Elsewhere, the US dollar is higher, with the dollar index rising to a two-week high on higher US yields and demand for safety amid signs of second wave infections. EURUSD took a 1.07 handle overnight before rallying to test the 100-hour simple moving average at 1.0820. GBPUSD is pretty well slap in the middle of the range it has traded within since the end of March at 1.2320.
Gold trades either side of $1700 in a fairly tight range but could come under pressure should US yields advance further.
Brent and WTI futures settled lower on Monday despite Saudi Arabia saying it will cut an additional 1m barrels per day from its output in June, which would take its total production cut from April levels to 4.8m bpd next month. Kuwait and the UAE joined in support with their own additional voluntary cuts beyond what OPEC++ had pencilled in. The worry for the market seems to be that there is just no demand, rather than extra goodwill on the part of the Kingdom to rebalance the market sooner. Futures traded a little higher on Tuesday. The concern is really there is still no demand.
Morning Note: European markets lower, oil gains, pound under pressure
European markets opened lower, with the major equity indices pulling back after Wednesday’s kneejerk move higher amid a very noisy, confusing picture for investors regards trade, growth and interest rates.
The FTSE 100 lost 20 points to retreat to 7275, losing the 7300 handle achieved yesterday. Auto stocks are weaker this morning – perhaps a dose of reality in the cold light of the morning after yesterday’s gains.
Markets recovered ground yesterday, switching from red to green sharply as reports suggested the US will delay auto tariffs by six months. This, combined with some more jawboning from Mnuchin on trade talks, tended to ease the worries about the US-China trade spat.
But the US president add pressure elsewhere – issuing an executive order banning US firms from working with Huawei. Lots and lots and lots of noise from all sides – making this a tough market to be in.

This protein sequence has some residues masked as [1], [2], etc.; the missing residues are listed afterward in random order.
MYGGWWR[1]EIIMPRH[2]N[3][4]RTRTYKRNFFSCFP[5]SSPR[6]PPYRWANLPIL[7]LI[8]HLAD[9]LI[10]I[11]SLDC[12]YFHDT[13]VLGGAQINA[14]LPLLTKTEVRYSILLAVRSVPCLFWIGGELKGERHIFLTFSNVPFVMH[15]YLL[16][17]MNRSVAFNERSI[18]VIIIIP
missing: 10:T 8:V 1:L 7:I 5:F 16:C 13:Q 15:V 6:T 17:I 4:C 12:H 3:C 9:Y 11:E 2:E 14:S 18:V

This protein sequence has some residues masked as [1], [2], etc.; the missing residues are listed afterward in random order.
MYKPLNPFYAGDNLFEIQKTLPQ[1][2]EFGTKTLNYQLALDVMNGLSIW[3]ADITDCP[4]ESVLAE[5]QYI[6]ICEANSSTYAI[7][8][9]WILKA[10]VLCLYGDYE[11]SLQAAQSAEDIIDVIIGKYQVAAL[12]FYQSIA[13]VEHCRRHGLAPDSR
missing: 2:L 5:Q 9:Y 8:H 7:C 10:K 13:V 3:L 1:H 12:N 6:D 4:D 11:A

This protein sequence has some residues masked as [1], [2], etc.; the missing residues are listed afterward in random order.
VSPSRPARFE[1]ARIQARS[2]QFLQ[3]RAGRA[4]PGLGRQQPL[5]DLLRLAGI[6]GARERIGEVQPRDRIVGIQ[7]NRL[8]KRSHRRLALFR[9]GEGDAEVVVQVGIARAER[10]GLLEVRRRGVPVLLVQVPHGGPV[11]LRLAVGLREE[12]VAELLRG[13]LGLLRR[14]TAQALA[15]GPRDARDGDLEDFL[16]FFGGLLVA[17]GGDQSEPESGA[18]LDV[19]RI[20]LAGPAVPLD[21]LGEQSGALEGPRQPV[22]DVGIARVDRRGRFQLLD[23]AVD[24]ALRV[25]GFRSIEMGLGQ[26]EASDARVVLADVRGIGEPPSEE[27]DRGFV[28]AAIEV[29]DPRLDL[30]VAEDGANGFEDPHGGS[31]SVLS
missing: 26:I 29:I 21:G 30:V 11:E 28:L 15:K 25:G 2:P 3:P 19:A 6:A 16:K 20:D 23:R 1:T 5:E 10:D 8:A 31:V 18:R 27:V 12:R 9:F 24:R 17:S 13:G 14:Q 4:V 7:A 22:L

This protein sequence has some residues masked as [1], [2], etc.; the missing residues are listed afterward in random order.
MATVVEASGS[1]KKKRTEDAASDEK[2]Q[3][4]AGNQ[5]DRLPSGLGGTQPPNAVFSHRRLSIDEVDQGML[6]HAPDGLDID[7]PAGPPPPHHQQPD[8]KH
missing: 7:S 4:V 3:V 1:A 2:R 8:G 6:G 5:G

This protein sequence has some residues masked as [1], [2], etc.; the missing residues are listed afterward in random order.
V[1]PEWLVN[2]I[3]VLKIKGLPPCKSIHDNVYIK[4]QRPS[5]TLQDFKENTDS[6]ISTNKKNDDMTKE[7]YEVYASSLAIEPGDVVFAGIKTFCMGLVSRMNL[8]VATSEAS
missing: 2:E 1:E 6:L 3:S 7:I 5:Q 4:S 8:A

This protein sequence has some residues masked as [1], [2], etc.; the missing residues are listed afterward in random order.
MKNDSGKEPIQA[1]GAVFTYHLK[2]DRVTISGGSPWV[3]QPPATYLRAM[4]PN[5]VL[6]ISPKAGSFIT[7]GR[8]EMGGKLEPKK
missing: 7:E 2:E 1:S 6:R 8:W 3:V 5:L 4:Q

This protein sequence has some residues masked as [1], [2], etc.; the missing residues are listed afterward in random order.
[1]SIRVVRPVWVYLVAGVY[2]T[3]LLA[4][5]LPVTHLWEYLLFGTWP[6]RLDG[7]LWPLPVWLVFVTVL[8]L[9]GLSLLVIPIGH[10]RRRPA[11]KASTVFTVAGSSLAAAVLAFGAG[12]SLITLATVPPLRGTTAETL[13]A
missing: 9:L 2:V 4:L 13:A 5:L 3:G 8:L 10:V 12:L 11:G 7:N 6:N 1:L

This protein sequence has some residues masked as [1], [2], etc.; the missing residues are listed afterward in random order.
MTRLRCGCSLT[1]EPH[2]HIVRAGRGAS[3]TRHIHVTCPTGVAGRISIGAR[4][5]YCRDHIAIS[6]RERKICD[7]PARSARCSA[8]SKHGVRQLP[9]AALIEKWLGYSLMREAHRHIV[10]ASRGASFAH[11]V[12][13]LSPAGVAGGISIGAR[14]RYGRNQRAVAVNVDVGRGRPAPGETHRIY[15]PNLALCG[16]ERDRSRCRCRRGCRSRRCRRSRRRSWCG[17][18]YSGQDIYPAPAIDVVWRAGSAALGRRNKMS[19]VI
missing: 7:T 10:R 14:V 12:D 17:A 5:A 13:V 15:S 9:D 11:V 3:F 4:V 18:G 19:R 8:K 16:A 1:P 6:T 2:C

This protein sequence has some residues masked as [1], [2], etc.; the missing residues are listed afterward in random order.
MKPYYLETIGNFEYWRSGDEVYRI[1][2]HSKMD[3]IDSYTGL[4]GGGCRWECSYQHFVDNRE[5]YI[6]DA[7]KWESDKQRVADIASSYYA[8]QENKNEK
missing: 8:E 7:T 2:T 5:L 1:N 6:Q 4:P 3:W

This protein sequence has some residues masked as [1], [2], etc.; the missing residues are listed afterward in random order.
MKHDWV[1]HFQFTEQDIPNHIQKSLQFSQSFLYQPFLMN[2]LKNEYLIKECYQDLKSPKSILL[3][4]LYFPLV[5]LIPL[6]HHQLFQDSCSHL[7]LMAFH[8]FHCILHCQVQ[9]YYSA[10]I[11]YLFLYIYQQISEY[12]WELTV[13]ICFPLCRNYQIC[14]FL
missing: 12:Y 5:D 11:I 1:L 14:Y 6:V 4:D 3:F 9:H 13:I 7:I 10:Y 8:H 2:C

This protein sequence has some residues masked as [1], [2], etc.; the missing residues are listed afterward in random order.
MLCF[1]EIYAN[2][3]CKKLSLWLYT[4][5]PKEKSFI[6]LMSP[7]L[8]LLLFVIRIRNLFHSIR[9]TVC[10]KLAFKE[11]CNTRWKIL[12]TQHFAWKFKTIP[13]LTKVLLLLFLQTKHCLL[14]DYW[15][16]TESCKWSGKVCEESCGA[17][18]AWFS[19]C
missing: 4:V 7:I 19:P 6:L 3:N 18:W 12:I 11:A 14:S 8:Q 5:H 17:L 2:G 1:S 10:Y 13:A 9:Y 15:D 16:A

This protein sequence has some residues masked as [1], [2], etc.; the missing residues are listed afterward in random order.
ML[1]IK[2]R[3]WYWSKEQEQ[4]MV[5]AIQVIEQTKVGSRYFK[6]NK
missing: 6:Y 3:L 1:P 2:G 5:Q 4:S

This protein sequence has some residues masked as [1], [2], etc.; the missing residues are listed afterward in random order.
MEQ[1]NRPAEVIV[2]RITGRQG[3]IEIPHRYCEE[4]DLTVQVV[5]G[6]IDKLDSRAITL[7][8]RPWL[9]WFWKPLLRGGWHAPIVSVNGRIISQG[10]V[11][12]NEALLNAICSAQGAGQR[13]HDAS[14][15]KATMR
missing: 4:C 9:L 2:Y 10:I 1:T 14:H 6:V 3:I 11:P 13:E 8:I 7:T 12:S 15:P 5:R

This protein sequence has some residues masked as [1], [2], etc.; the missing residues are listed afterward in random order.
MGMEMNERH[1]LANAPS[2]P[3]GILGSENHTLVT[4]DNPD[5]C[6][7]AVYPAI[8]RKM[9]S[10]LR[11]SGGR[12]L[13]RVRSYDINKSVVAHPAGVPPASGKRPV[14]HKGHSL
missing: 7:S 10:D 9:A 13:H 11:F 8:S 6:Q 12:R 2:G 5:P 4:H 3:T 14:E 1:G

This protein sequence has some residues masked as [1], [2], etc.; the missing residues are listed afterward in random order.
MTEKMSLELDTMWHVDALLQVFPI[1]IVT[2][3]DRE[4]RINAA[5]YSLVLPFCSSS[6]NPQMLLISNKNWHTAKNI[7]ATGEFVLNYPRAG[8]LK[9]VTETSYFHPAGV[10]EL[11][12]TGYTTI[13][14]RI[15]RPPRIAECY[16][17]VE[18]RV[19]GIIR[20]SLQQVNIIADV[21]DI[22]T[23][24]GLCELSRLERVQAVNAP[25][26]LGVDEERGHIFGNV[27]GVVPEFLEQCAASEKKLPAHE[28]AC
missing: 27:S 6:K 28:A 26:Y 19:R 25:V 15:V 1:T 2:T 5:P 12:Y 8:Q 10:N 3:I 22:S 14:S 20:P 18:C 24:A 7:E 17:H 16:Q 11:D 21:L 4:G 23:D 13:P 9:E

SPX bounced off support around the 2817 level, which was a big area of resistance in the not-too-distant past, to close at 2,850.
The 10-year Treasury remains below 2.4%, with bonds finding bid as the US retail sales and industrial production numbers missed yesterday. 3m-10yr inversion again flashes the recession amber lights – expect to hear more of this talk even though the US seems a long way from recession right now (3.2% print GDP, consumer spending and retail sales at multi-year highs, unemployment at 50-year lows…I could go on).
Oil – Brent has rallied above $72. Bullishness seems to be down to mounting geopolitical risks in the Middle East. Specifically, oil is higher because the market is worried that the US and Iran are at risk of a flare-up. Oil rose despite a surprise build in US inventories, which were up 5.4m barrels in the last week according to yesterday’s EIA data. We also saw a build in inventories in Cushing.
Meanwhile the IEA revised its demand growth outlook lower by 90k barrels a day to 1.3m. Whilst this was bearish, the group also highlighted the significant supply side uncertainty – Iran, Venezuela, Libya etc. As we noted in a recent strategy note on oil, the IEA says the supply picture is ‘confusing’.
Sterling under pressure
FX – Unemployment data from Australia overnight came in weaker and leads us to assume the RBA will cut over the summer (or winter). Although employment rose, jobs growth seems likely to slacken. The RBA has made it perfectly clear that should inflation or unemployment not improve it will be cutting soon. This may well create further downside on the Aussie, which is of course under pressure from the whole China-trade-growth story.
AUDUSD is seriously threatening the 0.69 level on the downside. There is a lot of pressure there and it could go, which would open up move to 2016 lows at 0.68. We’re at multi-year lows here so there is a lot of support to contend with. Whether AUDUSD gets squeezed lower still though will depend on whether the RBA signals it’s one (maybe two) and done, or if it’s embarking on a longer-term easing cycle.
GBPUSD remains below the 1.2860 level having breached this important support yesterday. Brexit worries abound – it’s either no deal or no Brexit by the looks of things. Next up we could see it slip to the mid-Feb lows around 1.2780. Below that we start to consider a return to the 2019 lows around 1.24 as a possibility. The rebels are putting their pieces in place to oust May if (when) her Brexit bill fails against for the umpteenth time. Meanwhile as we noted yesterday’s note, amid a broad downturn in risk appetite the pound is exposed. EURGBP is advancing past the 0.87 marker and was last at 0.874, pushing up to 0.88 and the Feb highs.”